As the countdown for Eid-ul-Azha has begun, the markets, particularly selling sacrificial animals, across Kashmir valley, including in summer capital Srinagar, wore a festive look as people have come out in large numbers to shop.
However, there are no fixed prices of any commodities and items, which are being sold by the traders and vendors at higher rates.
With just two days left for the festival, which will be celebrated on Wednesday across the country, bakers, shopping centers and ready-made garment markets witnessed a brisk rush of customers in the valley, where people are doing their last minute shopping.
The main business hubs of the city, including Regal Chowk, Hari Singh High Street (HSHS), Batmaloo, Moulana Azad Road, Residency Road and Dalgate witnessed a heavy rush of shoppers, leading to traffic chaos at some major routes. Traffic policemen had a tough time managing the traffic today.
Despite hot and humid weather, throughout the day people from all age groups, including women and men, could be seen buying new clothes — kids wear, fashionable women and men — besides household items in Srinagar. “The market was slow till yesterday, but today good number of customers have come out to shop. We expect similar customer turnout tomorrow as well. Hopefully we will have good business this Eid,” Abdul Rashid, a shopkeeper from Lal Chowk, told UNI.
As few roads witness heavy traffic jams, some customers told UNI that they prefer to shop during the evening as the rush of shoppers lessens during that time.
“Things have become very expensive after the implementation of Goods and Services Tax (GST) in the state. However, as Eid is round the corner, we have to buy clothes for our children and other family members,” Anjum Shah, a Srinagarite, told UNI.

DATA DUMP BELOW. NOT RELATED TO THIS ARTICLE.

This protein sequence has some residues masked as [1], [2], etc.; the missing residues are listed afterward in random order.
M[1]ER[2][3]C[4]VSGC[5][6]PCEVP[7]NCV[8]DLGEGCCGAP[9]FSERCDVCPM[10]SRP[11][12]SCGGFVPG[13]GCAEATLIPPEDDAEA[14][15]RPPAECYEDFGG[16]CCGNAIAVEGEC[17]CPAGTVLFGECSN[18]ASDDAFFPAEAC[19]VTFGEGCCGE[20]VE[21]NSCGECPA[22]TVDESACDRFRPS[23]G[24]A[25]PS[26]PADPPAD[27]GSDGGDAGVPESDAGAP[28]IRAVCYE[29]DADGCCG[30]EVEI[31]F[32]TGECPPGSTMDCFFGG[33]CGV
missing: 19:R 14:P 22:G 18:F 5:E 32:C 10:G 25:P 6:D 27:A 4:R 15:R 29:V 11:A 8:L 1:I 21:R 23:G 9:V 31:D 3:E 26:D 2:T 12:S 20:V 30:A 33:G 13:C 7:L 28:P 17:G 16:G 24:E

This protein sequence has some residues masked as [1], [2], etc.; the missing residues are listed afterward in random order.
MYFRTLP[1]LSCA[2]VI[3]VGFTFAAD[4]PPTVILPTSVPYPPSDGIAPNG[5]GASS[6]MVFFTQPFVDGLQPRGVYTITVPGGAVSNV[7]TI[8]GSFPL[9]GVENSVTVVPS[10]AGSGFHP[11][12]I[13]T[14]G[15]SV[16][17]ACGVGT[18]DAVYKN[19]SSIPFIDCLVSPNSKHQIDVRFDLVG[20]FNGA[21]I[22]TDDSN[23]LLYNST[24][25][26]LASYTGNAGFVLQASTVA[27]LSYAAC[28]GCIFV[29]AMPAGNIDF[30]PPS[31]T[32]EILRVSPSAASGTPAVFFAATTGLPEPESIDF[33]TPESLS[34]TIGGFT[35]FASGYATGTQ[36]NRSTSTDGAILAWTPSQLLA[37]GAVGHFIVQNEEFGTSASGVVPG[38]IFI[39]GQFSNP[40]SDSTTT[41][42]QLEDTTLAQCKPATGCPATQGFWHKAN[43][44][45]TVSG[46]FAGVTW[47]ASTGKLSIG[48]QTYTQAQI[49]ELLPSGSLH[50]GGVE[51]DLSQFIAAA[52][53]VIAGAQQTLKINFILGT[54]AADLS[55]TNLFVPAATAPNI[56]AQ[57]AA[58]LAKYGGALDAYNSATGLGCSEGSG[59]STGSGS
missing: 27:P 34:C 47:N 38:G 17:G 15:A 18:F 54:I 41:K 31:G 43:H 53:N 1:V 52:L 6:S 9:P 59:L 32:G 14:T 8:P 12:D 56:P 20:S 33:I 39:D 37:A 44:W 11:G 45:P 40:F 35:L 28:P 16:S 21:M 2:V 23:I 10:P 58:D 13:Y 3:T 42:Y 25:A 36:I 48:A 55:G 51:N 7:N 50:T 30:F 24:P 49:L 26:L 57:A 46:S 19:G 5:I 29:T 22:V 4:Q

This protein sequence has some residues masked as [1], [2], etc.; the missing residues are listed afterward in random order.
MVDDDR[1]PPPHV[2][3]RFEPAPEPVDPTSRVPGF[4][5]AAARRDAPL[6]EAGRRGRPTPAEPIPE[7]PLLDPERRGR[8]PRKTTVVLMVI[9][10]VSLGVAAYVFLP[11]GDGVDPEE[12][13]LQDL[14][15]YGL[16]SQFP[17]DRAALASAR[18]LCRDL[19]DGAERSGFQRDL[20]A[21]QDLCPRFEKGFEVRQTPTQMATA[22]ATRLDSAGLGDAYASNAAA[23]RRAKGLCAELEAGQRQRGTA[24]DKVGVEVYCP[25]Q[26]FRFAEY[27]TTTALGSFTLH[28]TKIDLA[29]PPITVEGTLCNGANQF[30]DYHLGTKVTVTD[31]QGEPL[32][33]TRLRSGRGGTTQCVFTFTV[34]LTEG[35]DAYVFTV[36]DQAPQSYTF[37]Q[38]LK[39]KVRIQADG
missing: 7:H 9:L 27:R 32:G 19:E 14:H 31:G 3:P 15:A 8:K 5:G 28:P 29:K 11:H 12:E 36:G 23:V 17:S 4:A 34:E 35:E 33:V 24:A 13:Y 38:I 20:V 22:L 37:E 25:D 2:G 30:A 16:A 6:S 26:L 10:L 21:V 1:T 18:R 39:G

She also alleged that the government has failed to keep a check on the rate of bakery items as the bakers are charging extortionate rates.
Roadside vendors have also setup their stalls from court road to Lambert Lane, Regal chowk, though it has badly affected the traffic movement on the busy historic Lal Chowk road.
Meanwhile, Bakarwals, besides mutton deals have set up their stalls to sell sacrificial animals at various markets in different parts of the valley, including Srinagar’s Eidgah, Jahingir chowk and Rainawari. People could be seen buying sacrificial animals, including goats and sheep, in these markets.
However, despite claims by the government that profiteering is being checked, the traders are selling sacrificial animals on rates higher than set by authorities.
Main markets in other districts, including Anantnag, Shopian, Kulgam, Pulwama in south; Ganderbal, Budgam in central and Kupwara, Baramulla, Bandipora in north Kashmir witnessed heavy rush of customers. These markets have witnessed a drastic change in the last about a decade with respect to availability of leading brands in the world.
The prices of vegetables, including local “Saag” has witnessed sharp increase during the past about a month. A kg of ‘Saag’ is being sold at Rs 50 to Rs 60 against just Rs 20 to Rs 30 few months back. Similarly, the prices of tomato and other vegetables had witnessed increase. The official rate of meat is Rs 400, but it is being sold at Rs 420 in Kashmir valley, particularly in the city. Meanwhile, cheese is being sold at Rs 220 against the official rate of Rs 200.